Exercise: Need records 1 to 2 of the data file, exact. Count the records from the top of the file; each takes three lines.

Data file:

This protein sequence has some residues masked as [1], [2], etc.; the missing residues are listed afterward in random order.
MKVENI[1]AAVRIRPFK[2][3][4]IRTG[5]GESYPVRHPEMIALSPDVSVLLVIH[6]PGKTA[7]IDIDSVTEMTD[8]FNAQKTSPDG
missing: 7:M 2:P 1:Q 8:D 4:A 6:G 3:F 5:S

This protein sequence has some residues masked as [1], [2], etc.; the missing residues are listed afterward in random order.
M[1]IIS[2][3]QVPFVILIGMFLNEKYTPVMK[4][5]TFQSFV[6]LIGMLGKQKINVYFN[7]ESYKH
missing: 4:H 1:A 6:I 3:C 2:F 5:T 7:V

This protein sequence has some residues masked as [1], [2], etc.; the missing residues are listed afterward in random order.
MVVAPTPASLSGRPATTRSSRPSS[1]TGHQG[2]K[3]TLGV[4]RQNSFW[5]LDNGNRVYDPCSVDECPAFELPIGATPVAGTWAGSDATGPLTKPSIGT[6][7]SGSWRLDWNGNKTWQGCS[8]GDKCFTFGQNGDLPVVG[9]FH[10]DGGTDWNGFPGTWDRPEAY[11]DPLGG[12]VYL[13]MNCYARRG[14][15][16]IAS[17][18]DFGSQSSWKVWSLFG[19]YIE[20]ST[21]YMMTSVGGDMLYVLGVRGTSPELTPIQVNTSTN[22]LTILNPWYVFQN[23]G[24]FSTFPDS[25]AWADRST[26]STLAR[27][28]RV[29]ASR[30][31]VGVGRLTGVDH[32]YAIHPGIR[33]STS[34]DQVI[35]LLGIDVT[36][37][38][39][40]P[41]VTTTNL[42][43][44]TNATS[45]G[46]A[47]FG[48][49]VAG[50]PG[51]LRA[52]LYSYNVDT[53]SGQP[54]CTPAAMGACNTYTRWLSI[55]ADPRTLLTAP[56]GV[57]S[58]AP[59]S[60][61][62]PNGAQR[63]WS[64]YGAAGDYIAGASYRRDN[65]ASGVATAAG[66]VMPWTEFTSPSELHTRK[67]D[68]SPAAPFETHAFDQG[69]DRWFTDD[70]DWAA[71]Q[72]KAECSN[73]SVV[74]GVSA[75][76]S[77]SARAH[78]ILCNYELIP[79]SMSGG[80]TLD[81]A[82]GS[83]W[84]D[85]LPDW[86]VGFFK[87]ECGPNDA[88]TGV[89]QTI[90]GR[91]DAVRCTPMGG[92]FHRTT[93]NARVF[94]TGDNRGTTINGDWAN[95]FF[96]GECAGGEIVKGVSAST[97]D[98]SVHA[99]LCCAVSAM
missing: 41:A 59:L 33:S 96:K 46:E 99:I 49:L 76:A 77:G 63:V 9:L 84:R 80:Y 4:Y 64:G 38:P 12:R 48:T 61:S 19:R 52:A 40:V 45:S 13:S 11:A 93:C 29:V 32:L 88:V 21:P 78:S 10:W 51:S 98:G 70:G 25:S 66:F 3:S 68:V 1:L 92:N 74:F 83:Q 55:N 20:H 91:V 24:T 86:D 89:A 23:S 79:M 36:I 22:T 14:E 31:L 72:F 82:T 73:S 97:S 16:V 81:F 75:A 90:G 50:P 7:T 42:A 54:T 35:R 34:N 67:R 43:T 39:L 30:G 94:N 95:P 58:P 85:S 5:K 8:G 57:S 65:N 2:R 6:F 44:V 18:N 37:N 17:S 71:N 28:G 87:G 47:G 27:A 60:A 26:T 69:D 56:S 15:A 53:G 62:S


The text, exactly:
This protein sequence has some residues masked as [1], [2], etc.; the missing residues are listed afterward in random order.
MKVENI[1]AAVRIRPFK[2][3][4]IRTG[5]GESYPVRHPEMIALSPDVSVLLVIH[6]PGKTA[7]IDIDSVTEMTD[8]FNAQKTSPDG
missing: 7:M 2:P 1:Q 8:D 4:A 6:G 3:F 5:S

This protein sequence has some residues masked as [1], [2], etc.; the missing residues are listed afterward in random order.
M[1]IIS[2][3]QVPFVILIGMFLNEKYTPVMK[4][5]TFQSFV[6]LIGMLGKQKINVYFN[7]ESYKH
missing: 4:H 1:A 6:I 3:C 2:F 5:T 7:V